The Nile Valley People
According to the ancient Egyptians and evidence found during excavations, hieroglyphs and stone carvings reveal the ancient Egyptians story of creation begins with a pantheon. The argument has always been where did these people come from who migrated into the Nile Valley. It is believed that during a shift in climate change groups of people began migrating from Central and South Africa into the Sudan, The Nile Delta, Ethiopia, Somalia and Tanzania.
The Nile Valley Civilization refers to the large region of land surrounding Africa’s Nile Valley it is there that the Nile Valley Civilization developed. The Nile Valley and it long, narrow flood plains was a magnet for life, attracting people, animals and plants to its banks and providing ideal conditions for the development of stable communities. Seen as a gift from the gods, the annual flooding of the river deposited nutrient rich silt over the land, creating ideal conditions for growing wheat, flax and other crops.
Evidence suggests that the region was inhabited as far back as 700,000 years ago by Neolithic and Paleolithic Man. The oldest tools to date are found in the lower Nile Valley and have been found in and around the cliffs of Abu Simbel, just across the river from where, millennia later, the descendants of these people would build the temple of Rameses II. Geological evidence suggest that these items are around 700,000 years old, giving a fairly good estimate as to when a Stone Age people was living in the area. It is believed that nomadic hunters known as “Hunters and Gatherers” settled in the valley and over the course of time and began to farm the land by growing crops to supplement their food supply. Evidence suggests that beginning around 5500BCE, hunting ceased to be a major support for existence and the Egyptian diet was made up of domesticated cattle, sheep, pigs and goats, as well as cereal grains such as wheat and barley. Artifacts of stone tools were supplemented by those of metal, and the crafts of basketry, pottery, weaving, and the tanning of animal hides became part of the daily life.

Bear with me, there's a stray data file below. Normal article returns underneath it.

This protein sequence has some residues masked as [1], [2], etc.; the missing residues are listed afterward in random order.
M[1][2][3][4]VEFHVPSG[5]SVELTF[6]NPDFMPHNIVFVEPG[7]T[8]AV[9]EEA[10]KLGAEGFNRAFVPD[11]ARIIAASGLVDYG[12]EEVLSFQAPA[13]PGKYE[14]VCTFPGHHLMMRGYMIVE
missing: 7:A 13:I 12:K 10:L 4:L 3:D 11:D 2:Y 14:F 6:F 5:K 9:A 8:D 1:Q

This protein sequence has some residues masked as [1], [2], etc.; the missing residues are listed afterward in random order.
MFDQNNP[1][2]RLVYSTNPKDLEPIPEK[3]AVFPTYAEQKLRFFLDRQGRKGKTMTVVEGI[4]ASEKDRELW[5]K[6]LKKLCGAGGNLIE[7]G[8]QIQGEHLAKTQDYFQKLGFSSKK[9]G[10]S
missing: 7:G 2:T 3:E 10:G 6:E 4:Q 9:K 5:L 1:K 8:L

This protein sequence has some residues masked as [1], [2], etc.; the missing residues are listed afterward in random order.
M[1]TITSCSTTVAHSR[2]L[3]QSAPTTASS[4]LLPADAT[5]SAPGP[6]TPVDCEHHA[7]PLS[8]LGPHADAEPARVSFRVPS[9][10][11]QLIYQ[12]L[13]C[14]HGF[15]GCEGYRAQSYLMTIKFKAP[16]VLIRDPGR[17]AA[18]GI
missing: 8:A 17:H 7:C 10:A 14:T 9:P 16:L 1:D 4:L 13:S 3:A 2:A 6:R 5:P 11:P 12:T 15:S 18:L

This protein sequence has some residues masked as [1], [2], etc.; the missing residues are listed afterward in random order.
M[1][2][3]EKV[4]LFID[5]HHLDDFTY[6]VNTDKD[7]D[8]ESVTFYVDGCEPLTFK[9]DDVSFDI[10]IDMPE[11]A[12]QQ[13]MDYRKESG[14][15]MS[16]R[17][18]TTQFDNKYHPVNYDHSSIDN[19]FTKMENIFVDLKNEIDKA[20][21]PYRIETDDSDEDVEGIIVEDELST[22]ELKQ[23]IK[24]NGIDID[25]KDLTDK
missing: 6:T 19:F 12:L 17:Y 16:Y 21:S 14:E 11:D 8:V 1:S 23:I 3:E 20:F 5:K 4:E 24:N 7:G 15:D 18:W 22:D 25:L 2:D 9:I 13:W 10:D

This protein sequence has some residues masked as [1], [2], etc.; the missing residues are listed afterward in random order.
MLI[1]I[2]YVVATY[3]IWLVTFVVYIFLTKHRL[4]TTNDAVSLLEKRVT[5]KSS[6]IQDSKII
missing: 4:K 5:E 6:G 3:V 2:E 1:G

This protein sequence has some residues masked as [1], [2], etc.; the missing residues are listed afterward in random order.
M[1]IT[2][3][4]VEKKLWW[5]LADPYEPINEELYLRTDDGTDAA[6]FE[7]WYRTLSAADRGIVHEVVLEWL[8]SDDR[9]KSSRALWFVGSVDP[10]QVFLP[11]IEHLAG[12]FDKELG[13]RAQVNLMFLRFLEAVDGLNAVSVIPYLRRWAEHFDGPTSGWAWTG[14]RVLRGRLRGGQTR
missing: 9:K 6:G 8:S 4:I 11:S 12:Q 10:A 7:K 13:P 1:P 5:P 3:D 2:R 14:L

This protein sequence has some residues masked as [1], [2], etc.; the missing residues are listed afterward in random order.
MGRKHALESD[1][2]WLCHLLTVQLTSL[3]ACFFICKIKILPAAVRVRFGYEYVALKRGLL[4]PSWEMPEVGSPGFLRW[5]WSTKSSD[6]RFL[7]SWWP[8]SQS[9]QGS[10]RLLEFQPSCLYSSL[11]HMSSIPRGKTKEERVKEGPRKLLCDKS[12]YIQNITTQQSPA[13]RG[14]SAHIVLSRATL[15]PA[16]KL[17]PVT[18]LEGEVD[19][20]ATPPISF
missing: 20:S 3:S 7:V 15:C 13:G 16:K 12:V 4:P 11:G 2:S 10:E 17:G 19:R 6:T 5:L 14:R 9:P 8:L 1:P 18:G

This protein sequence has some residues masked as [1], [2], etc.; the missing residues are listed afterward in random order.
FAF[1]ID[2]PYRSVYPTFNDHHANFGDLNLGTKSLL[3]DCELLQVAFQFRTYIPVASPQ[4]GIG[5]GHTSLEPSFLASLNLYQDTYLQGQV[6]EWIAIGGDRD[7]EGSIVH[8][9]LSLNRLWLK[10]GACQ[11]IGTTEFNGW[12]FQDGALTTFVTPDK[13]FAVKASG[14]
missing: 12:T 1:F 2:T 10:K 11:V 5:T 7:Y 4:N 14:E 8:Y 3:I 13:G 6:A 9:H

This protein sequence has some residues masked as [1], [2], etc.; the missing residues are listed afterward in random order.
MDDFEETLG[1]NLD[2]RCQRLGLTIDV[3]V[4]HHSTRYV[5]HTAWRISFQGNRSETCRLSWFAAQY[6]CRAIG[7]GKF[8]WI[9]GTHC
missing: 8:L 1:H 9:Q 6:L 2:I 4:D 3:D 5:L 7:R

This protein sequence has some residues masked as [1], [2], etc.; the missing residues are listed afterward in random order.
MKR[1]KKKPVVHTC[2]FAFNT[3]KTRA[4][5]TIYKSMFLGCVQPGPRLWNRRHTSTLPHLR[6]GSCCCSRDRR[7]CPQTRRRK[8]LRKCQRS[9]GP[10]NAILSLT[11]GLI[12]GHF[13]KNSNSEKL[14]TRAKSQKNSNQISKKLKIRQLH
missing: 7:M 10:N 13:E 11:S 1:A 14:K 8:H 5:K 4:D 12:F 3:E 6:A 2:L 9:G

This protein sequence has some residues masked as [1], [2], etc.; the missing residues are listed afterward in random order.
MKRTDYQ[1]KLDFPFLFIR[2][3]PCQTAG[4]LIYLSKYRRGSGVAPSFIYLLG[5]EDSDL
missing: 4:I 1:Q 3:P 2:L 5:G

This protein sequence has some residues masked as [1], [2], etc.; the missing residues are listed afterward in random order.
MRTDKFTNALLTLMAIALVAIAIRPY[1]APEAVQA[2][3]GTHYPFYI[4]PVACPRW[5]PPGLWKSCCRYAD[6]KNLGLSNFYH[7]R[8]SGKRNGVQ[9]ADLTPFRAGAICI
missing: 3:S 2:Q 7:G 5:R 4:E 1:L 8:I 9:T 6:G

With their eyes set on eternity the Egyptians built a society that ruled for over 3000 years.
The Egyptians began to study the stars very early on their history. They were among the first astronomers, and the temple of the sun god at Heliopolis was an important center for the study of astronomy. Unfortunately, very little original manuscripts have survived today.
The burning of the Great Library in Alexandria during the time of Alexander and then during the reign of the Ptolemies, Cleopatra and Julius Caesar, followed by subsequent burnings in AD 390 and AD 640 resulted in the destruction of thousands of books on Egyptian religion, literature, mathematics, medicine, and astronomy. The burnings were classified as one of the greatest intellectual catastrophes in human history. One can only guess at the Egyptian knowledge of astronomy lost.
What we do know, comes from fragments, tomb paintings, various temple inscriptions, papyrus documents, such as the Rhind Papyrus. The oldest known Pharaonic astronomical text dates back to the ninth Egyptian dynasty (c.2150 BCE). They give the names of thirty-six stars which rise within ten days of each other at the same time as the sun. The oldest example of a sundial is from Egypt around 1500 BCE. The astrological ceiling of Senmut painted around 1460 BCE, includes celestial objects such as Orion, Sirius, and the planets Mercury, Venus, Jupiter, and Saturn.
The oldest known copies of an almanac date from 1220 BCE during the time of Ramses the Great. In 1100 BCE Amenhope wrote “Catalog of the Universe” in which he identified the major known constellations. Curiously, the catalog does not mention either Sirius or any of the planets previously known to the Egyptians. One of the two lasting contributions of the Egyptians to astronomy is the 24-hour division of the day. The second lasting contribution of the Egyptians is the fixed and constant Year of 365 Days.